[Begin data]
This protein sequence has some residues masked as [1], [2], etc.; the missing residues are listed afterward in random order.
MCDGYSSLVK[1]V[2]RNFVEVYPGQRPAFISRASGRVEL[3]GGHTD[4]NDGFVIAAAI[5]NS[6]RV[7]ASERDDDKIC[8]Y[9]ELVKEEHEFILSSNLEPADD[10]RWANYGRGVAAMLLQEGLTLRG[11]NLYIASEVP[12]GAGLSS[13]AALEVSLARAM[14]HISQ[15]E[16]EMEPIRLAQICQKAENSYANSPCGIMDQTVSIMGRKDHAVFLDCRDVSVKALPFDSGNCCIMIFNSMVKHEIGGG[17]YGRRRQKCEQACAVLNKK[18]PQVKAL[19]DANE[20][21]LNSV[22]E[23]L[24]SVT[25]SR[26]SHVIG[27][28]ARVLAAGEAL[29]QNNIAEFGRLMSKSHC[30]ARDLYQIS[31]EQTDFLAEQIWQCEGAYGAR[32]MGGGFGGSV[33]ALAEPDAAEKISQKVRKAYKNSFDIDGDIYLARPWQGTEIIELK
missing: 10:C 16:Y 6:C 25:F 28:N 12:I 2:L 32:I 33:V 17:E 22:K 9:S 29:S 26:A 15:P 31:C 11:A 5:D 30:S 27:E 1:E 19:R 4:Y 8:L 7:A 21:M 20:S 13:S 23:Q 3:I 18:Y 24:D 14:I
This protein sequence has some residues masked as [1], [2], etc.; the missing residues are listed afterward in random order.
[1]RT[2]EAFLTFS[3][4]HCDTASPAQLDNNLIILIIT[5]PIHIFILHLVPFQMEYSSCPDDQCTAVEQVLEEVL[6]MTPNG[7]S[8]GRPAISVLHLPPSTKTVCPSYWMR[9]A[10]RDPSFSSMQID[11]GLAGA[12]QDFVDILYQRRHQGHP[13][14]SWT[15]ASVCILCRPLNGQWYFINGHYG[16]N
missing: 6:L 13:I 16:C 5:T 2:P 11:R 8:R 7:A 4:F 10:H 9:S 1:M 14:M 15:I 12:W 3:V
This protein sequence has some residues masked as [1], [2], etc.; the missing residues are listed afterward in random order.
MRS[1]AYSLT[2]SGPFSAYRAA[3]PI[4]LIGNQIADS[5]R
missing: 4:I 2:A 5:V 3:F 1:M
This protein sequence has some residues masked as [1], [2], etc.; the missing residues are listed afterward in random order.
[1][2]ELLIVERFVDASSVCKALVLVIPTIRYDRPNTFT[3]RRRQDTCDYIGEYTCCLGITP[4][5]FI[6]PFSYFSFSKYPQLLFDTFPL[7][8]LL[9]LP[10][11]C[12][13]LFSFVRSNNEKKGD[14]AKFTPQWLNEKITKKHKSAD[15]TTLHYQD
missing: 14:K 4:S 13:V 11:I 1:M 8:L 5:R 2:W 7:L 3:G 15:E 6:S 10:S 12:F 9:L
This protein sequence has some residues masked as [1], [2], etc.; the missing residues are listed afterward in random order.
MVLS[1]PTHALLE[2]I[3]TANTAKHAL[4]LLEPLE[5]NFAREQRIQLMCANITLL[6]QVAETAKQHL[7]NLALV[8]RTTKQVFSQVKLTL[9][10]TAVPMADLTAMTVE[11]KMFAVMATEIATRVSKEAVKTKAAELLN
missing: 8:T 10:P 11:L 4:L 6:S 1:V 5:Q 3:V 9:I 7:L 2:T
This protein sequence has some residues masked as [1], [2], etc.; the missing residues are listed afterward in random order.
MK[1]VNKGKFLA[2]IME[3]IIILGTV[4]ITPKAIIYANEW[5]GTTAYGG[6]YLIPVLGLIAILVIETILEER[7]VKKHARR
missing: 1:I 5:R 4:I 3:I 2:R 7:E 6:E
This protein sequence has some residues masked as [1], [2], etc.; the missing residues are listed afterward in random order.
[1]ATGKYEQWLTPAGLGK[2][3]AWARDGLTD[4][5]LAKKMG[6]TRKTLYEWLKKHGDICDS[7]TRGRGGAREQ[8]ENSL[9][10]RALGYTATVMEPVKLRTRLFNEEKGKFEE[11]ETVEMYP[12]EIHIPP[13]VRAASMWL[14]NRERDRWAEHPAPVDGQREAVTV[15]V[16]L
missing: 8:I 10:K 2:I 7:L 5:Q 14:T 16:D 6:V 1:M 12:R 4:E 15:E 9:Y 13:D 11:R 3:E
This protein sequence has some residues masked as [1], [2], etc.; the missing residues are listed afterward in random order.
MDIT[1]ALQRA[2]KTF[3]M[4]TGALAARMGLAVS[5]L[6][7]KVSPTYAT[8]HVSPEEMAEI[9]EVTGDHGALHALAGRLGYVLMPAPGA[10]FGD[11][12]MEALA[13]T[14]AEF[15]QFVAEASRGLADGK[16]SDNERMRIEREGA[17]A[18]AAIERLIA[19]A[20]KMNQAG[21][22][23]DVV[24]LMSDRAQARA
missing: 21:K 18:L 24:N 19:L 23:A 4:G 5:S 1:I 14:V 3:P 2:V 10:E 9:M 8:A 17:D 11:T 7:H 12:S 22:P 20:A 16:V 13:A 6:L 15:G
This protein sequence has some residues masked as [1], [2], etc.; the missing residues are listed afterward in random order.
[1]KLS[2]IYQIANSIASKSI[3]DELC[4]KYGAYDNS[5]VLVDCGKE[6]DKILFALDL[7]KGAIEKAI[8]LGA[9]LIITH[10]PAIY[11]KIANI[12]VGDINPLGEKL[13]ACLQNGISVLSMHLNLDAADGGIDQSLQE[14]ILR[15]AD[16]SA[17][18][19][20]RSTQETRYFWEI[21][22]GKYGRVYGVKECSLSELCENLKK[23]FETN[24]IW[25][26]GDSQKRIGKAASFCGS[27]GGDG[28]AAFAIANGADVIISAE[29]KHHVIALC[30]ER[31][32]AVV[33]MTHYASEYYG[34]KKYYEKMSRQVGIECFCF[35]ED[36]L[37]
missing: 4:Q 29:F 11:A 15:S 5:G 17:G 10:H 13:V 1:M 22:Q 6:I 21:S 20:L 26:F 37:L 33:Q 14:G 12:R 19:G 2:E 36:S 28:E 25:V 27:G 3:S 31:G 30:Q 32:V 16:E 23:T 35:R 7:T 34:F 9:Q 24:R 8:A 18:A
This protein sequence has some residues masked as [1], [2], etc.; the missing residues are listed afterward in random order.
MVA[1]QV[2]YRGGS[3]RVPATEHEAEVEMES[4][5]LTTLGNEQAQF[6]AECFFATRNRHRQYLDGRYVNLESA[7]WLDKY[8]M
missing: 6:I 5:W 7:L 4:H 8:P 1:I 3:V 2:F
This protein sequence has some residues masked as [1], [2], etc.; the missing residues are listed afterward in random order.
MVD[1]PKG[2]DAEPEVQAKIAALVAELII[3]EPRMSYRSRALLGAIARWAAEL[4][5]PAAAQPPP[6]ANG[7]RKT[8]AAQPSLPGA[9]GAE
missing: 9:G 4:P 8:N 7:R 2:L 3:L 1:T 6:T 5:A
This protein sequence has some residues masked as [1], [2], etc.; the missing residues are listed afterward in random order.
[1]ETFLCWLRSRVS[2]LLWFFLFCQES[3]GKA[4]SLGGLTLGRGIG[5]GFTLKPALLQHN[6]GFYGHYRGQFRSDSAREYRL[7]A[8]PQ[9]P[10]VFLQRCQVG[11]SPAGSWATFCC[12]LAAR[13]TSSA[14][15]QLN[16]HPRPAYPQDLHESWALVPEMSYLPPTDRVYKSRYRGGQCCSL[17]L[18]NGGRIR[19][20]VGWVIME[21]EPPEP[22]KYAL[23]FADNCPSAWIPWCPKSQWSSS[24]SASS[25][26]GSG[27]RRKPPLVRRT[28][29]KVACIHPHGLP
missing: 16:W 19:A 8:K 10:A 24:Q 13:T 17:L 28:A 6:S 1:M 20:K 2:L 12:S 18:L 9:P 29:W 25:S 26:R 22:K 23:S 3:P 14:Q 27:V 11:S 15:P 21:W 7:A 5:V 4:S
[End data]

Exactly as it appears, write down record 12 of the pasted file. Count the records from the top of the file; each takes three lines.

This protein sequence has some residues masked as [1], [2], etc.; the missing residues are listed afterward in random order.
[1]ETFLCWLRSRVS[2]LLWFFLFCQES[3]GKA[4]SLGGLTLGRGIG[5]GFTLKPALLQHN[6]GFYGHYRGQFRSDSAREYRL[7]A[8]PQ[9]P[10]VFLQRCQVG[11]SPAGSWATFCC[12]LAAR[13]TSSA[14][15]QLN[16]HPRPAYPQDLHESWALVPEMSYLPPTDRVYKSRYRGGQCCSL[17]L[18]NGGRIR[19][20]VGWVIME[21]EPPEP[22]KYAL[23]FADNCPSAWIPWCPKSQWSSS[24]SASS[25][26]GSG[27]RRKPPLVRRT[28][29]KVACIHPHGLP
missing: 16:W 19:A 8:K 10:A 24:Q 13:T 17:L 28:A 6:S 1:M 20:K 2:L 12:S 18:L 9:P 29:W 25:S 26:R 22:K 23:S 3:P 14:Q 27:V 11:S 15:P 21:W 7:A 5:V 4:S